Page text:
- How can you help your children adjust to the disruption in their routine? How can you help them manage any big feelings they are having in response to the crisis? How can you address any behavioral issues?
- Do you understand how your own feelings of stress and anxiety might have an impact on your children’s behavior?
3. Parental Resilience
- How are you coping during this time? What strategies are you using to manage your own emotions like stress, fear, and anxiety? What are you doing to take care of yourself?
- Are you still seeing service providers either in person or remotely? How often? How is it going?
- Discuss stress relief suggestions like exercise/getting outside, mindfulness/deep breathing, limiting exposure to the news, keeping in contact with friends and family, watching a funny movie or TV show, reading a book, journaling, and/or coloring.
4. Social Connections
- How are you keeping in touch with friends and family?
- How are you practicing social distancing? Are you limiting visitors to your home? Are you limiting where your children go?
5. Concrete Supports in Times of Need
- Do you have adequate food and enough money to buy food? Are you able to access food through the schools or community?
- Do you have necessary supplies like formula, diapers, and toilet paper?
- If you are still working, how are you handling childcare?
- If you have lost your job, have you filed for unemployment? How are you paying your expenses like rent and utilities? Is your landlord threatening eviction? Do you have access to phone or internet service?
- How are you meeting your and your children’s ongoing medical and behavioral/mental health needs? How are you accessing necessary medications and/or medical treatments?
We want to be talking to children whenever we can. Children can often give us a good window into what’s happening in the household. We want to understand what the child is doing during the day – what their routine is like and how their needs are being met. Reassure children that it’s normal to be worried or afraid right now. By staying home, everyone is keeping themselves and each other safe.
Some questions to ask may include:
- What are you doing during the day? What time do you get up? What do you do after that and then after that? What do you eat for breakfast, lunch, and dinner? Who makes your meals?
- How are you keeping in touch with friends and family? Has anyone been coming over to visit or have you been going to visit them?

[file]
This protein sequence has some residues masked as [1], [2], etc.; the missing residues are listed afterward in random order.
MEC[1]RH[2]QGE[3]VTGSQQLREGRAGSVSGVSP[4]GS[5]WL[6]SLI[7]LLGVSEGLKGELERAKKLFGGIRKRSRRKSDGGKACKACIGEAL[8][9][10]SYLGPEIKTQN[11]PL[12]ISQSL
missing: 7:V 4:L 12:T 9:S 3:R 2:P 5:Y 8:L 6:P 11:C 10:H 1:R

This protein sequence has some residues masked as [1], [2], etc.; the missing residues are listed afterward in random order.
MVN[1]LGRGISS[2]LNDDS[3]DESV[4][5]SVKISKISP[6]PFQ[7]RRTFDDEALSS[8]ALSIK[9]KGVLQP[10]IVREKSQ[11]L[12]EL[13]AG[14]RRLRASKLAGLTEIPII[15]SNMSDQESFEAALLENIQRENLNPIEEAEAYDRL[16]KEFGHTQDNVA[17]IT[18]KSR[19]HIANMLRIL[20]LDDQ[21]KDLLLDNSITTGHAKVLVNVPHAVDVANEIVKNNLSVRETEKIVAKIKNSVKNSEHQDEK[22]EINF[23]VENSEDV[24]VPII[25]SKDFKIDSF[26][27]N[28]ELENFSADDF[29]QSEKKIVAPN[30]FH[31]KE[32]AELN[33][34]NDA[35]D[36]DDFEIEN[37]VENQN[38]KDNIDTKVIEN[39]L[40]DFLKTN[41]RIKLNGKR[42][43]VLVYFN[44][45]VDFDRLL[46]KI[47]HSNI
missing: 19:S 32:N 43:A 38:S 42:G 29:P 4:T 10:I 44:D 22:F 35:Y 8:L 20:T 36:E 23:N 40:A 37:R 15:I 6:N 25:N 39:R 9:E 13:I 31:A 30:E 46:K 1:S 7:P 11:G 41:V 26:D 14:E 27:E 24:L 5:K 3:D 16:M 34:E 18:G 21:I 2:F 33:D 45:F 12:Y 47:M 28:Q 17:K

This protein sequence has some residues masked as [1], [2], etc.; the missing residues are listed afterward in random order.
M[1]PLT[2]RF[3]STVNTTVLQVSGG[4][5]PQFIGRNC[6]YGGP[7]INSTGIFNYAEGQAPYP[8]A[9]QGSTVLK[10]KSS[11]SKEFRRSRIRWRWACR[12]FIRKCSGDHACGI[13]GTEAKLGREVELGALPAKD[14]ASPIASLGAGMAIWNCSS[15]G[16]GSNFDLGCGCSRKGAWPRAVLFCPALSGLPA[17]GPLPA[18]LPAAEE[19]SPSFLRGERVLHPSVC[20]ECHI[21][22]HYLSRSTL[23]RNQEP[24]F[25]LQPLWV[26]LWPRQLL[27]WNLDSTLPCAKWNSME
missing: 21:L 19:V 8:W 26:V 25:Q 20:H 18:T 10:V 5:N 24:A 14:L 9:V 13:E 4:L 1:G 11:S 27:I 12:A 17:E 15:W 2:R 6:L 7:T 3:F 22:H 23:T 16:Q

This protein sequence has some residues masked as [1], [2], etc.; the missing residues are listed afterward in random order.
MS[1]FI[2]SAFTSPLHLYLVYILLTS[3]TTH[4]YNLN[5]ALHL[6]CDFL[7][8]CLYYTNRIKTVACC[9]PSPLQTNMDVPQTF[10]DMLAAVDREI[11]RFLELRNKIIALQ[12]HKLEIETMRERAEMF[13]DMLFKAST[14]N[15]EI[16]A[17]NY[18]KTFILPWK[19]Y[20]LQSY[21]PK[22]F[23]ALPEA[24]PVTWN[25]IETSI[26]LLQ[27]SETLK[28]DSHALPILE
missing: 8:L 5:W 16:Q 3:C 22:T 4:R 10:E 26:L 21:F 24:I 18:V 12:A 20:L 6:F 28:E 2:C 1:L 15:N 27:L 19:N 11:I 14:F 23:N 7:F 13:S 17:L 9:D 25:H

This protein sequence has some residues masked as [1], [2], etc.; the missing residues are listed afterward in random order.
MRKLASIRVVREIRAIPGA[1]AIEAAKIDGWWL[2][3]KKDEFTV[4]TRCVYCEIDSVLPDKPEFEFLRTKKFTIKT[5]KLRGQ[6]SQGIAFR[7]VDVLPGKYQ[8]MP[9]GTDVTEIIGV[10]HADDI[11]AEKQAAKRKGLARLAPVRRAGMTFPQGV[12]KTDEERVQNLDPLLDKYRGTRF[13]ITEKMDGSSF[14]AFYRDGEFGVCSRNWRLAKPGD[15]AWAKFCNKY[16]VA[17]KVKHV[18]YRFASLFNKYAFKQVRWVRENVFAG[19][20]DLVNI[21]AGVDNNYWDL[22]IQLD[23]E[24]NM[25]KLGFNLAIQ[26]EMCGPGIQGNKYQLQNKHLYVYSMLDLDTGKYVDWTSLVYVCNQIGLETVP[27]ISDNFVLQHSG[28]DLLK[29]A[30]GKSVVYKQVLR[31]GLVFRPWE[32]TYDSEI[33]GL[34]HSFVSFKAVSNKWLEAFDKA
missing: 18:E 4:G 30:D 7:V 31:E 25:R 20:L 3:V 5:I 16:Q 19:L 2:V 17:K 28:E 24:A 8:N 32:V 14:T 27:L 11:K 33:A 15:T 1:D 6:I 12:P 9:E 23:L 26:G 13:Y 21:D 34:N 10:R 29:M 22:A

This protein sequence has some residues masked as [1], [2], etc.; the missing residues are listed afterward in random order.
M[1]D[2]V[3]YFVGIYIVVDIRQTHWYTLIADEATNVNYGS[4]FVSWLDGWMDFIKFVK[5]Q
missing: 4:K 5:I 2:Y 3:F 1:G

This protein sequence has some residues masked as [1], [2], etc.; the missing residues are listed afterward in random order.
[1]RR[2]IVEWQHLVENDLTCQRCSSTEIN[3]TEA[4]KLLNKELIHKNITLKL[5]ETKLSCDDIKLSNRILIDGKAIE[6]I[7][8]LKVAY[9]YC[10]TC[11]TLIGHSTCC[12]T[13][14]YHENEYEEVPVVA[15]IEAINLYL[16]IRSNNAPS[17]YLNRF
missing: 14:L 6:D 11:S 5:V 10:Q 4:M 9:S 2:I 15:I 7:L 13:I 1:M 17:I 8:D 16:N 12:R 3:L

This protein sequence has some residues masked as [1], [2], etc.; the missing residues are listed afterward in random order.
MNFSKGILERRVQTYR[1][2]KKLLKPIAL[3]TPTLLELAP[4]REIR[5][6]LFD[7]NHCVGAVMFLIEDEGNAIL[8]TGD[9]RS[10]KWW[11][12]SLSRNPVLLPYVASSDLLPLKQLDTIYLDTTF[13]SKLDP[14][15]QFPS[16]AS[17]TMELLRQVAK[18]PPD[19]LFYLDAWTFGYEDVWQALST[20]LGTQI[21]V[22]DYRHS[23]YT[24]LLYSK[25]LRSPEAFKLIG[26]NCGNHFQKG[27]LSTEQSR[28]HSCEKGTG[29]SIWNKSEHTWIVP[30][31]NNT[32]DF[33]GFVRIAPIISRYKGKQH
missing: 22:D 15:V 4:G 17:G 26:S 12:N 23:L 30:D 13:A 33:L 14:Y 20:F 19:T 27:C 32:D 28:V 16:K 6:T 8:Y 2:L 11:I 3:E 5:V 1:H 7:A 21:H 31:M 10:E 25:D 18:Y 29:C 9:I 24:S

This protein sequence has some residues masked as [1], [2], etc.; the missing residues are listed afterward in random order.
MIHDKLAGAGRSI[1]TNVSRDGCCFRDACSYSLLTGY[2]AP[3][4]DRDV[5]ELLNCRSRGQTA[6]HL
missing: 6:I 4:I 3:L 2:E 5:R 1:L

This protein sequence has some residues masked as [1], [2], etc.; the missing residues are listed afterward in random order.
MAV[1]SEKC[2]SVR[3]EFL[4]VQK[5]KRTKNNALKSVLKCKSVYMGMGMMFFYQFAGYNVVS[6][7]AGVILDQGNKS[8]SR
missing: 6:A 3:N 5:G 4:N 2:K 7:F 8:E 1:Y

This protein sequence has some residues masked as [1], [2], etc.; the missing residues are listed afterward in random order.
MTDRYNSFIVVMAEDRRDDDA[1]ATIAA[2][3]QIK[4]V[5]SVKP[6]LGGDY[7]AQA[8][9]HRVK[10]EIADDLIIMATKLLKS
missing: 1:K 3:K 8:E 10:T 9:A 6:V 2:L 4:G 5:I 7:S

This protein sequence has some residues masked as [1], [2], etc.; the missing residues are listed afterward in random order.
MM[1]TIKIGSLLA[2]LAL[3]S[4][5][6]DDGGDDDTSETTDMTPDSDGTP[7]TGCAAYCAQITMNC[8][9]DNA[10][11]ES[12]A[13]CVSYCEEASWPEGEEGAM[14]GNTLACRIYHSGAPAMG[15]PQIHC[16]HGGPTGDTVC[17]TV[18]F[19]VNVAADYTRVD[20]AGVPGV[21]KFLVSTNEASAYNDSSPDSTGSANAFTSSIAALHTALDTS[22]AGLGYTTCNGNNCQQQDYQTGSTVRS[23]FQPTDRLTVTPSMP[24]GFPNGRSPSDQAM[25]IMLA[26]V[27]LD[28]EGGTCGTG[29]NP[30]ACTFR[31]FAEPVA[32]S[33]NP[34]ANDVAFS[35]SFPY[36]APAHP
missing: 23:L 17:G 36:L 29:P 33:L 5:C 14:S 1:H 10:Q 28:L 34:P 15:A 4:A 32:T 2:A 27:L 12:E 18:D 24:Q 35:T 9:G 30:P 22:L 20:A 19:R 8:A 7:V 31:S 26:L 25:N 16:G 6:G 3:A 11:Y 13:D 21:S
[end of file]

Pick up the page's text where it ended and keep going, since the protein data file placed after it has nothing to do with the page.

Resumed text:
- Do you know why everyone is at home right now?
- Do you have any schoolwork to do? Who’s helping you to get that done?
- Is there anything that you’re worried about?
- Discuss stress relief suggestions with older children/youth like exercise/getting outside, mindfulness/deep breathing, limiting exposure to the news, keeping in contact with friends and family, watching a funny movie or TV show, reading a book, journaling, and/or coloring.
Observing the condition of family members and of the home is a huge part of home visits. This can and should be done during videoconferences as well. Ask to see and speak to each member of the family during your visit. Ask to see sleeping arrangements, kitchens, or other areas of the home if you have concerns. Listen to background noise and ask about any voices you hear that you don’t recognize.
Collateral Contacts continue to be one of our best sources of information in assessing children and families. As always, family visits should inform the content of collateral contacts, and collateral contacts should inform the content of family visits.
Gather clear information from both families and collaterals about frequency and method of contact. Contact collaterals regularly and if possible, arrange for different collaterals to be on a call together. Individual concerns can feel somewhat insignificant, but when people come together and share concerns, a pattern can become clear that indicates higher risk or danger for the family.
When speaking with collaterals, clearly state the Department’s worries and concerns. Community partners do not necessarily look at a family through a “protective lens”. Asking them if they have “protective concerns” will not necessarily get you the information that you’re looking for. Be specific so that collaterals know our concerns and can add their specific observations to our assessment of safety and danger/risk.